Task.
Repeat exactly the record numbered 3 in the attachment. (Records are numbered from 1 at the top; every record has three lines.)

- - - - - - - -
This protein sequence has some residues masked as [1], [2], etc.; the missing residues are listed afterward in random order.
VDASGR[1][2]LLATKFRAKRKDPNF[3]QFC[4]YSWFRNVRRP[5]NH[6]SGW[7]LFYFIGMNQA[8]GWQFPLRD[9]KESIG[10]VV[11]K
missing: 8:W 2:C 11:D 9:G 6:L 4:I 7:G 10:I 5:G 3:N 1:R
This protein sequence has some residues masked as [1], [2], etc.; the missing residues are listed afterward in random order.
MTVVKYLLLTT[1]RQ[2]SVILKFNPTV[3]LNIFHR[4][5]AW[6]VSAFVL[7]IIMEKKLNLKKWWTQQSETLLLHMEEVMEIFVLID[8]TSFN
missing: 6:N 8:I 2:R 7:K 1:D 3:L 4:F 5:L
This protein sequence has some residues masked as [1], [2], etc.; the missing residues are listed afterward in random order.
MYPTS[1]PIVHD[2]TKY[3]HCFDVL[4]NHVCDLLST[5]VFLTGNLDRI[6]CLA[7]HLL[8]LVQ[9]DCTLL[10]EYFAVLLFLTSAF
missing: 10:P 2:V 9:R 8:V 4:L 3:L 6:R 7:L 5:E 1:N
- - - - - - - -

This protein sequence has some residues masked as [1], [2], etc.; the missing residues are listed afterward in random order.
MYPTS[1]PIVHD[2]TKY[3]HCFDVL[4]NHVCDLLST[5]VFLTGNLDRI[6]CLA[7]HLL[8]LVQ[9]DCTLL[10]EYFAVLLFLTSAF
missing: 10:P 2:V 9:R 8:V 4:L 3:L 6:R 7:L 5:E 1:N